Search

Sea defence scheme working well

PUBLISHED: 15:58 21 January 2008 | UPDATED: 19:29 05 July 2010

AN EXPERIMENTAL sea defence scheme on the Suffolk coast appears to be working - although a final judgement will not be made until 2012.

Many other communities along the East Anglian coast will be interested in the long-term impact of the scheme, involving construction of shingle groynes, covered in a touch fabric, in front of a section of the eroding cliffs at Dunwich.

AN EXPERIMENTAL sea defence scheme on the Suffolk coast appears to be working - although a final judgement will not be made until 2012.

Many other communities along the East Anglian coast will be interested in the long-term impact of the scheme, involving construction of shingle groynes, covered in a touch fabric, in front of a section of the eroding cliffs at Dunwich.

Nearly a year after the construction went ahead and despite a series of North Sea surges, the signs are that despite some minor damage, the groynes are still intact and having a beneficial effect.

The Dunwich scheme, which cost about £50,000, was devised by consulting engineer Stephen Hawes, of Aldeburgh, as the result of a local initiative which achieved the support of the coastal defence authorities.

Unlike the multi-million pound “hard” sea defence projects at Southwold, Felixstowe and elsewhere, which utilise imported rocks, the low-cost scheme was aimed at blending in with the local environment by - as far as possible - using shingle brought in naturally by the sea.

One groyne runs parallel to the eroding cliffs and the others reach out into the sea at right angles to this. Dunes have also been created in front of the cliffs to try to slow down erosion which is endangering the long-term future of an area of land which includes several properties.

To construct the groynes two-metre deep trenches were dug and in-filled with “builders' bags” of beach shingle, strapped together and covered with a black, flexible and tough geo-textile.

It proved difficult to tuck the sheets under the shingle bags to protect them from direct wave action and to give the groynes sloping sides which could absorb energy rather than deflect it.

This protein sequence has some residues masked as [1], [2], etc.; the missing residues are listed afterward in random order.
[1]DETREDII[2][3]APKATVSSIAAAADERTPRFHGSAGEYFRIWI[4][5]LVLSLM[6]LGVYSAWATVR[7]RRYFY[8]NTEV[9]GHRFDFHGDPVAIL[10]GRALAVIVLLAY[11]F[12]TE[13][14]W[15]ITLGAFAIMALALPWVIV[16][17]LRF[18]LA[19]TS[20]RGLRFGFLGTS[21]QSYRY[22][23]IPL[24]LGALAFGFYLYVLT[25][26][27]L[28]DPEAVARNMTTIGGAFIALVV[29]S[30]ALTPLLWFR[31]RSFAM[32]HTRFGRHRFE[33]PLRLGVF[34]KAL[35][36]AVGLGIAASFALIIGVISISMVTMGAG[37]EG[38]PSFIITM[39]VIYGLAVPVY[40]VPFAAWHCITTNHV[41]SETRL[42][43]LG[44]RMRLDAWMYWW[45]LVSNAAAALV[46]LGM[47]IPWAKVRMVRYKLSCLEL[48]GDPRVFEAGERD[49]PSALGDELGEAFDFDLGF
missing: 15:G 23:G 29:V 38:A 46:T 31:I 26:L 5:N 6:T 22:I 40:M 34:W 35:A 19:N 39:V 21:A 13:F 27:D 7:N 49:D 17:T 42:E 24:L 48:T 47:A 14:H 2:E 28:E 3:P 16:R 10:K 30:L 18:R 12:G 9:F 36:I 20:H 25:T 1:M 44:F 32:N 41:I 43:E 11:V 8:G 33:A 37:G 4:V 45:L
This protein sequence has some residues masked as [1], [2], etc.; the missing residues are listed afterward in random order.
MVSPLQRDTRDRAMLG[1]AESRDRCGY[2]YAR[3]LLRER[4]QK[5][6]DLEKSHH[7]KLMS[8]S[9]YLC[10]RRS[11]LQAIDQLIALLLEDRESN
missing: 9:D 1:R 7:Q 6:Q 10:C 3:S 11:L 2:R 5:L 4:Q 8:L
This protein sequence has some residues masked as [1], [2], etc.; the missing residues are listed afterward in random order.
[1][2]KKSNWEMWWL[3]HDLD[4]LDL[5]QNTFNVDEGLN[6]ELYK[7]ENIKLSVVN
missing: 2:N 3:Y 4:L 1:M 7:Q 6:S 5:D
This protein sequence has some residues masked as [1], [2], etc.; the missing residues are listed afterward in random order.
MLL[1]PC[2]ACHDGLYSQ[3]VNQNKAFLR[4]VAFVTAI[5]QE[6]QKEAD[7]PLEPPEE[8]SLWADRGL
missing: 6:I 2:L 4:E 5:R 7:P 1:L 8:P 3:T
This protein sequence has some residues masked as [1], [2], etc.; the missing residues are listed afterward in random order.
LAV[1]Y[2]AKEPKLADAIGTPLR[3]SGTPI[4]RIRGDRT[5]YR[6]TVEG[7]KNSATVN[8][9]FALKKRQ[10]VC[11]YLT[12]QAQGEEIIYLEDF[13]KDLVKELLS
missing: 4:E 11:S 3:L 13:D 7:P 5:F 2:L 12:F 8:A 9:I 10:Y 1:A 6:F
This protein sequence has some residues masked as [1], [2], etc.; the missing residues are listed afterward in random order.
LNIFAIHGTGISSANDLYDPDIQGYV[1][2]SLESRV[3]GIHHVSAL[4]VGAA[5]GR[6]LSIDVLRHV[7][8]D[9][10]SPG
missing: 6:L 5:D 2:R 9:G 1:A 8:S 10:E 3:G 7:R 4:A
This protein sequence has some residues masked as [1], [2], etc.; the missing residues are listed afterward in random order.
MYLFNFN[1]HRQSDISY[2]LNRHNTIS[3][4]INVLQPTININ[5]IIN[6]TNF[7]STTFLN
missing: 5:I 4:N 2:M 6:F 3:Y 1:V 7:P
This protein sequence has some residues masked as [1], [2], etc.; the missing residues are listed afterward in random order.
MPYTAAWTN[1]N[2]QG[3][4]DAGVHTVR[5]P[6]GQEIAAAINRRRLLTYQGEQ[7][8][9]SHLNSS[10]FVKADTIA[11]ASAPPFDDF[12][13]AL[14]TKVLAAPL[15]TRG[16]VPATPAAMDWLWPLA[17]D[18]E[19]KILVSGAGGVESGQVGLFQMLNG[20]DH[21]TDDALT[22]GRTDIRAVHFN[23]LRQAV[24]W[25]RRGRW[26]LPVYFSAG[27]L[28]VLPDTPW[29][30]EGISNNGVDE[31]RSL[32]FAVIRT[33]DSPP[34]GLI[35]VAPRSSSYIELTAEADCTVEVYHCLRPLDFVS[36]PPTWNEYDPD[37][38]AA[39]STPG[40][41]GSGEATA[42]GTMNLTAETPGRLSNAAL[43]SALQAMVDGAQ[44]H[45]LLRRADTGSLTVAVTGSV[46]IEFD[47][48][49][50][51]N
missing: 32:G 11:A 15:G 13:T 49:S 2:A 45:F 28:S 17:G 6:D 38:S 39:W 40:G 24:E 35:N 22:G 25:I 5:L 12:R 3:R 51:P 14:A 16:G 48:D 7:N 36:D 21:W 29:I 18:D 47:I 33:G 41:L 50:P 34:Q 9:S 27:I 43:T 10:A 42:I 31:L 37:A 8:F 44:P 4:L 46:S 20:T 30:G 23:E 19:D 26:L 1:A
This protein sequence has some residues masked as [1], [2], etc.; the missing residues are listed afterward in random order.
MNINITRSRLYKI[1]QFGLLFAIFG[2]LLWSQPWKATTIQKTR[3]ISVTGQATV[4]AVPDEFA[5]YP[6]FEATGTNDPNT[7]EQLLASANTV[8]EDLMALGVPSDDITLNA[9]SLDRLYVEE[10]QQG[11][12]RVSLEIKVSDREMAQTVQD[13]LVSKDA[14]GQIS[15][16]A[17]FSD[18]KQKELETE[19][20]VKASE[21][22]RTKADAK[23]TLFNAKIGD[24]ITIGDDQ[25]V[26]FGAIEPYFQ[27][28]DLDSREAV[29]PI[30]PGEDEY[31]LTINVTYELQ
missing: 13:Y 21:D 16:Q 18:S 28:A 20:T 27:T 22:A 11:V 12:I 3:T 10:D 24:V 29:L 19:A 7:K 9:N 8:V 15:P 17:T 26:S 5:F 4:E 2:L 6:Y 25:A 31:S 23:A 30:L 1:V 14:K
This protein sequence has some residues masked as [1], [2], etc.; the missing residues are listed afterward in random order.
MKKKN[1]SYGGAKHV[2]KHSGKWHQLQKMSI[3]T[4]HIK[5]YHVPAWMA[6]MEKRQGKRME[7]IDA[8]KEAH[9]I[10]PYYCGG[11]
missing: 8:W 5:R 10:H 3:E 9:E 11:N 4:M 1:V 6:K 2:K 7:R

Parts of the textile have become torn but only one of the groynes has become displaced and there has been an appreciable accumulation of shingle behind the groyne parallel to the cliffs.

Michael Clark, a local resident who is overseeing the scheme on behalf of Dunwich Parish Meeting , said: “It seems to be working reasonably well at the moment but only time will tell.”

Lessons learned during the construction phase would be taken into account if the scheme was expanded in the future.

“Much of the work took place at the wrong time in terms of the tides and there were problems, eventually overcome, in securing the toes of the groynes where they enter the sea,” Mr Clark said.

Dunwich Parish Meeting was keen to try to show that effective coastal defences can be “green”.

“Soft” defences which utilise shingle and sand, sometimes held together by marran grass, fit in well with the Suffolk coastal landscape and are a fraction of the cost of hard defences which often use materials alien to the area.

The Dunwich scheme will continue to be monitored over the next four years and a report drawn up in 2012.

Money towards the cost of the scheme came from the Department for the Environment, Food and Rural Affairs, the Crown Estate, Suffolk Coastal District Council, the Suffolk Coast and Heaths Sustainability Fund, Dunwich Town Trust, Cliff House Caravan Park and a number of local individuals.

Most Read

Most Read

Latest from the Lowestoft Journal

Hot Jobs

Show Job Lists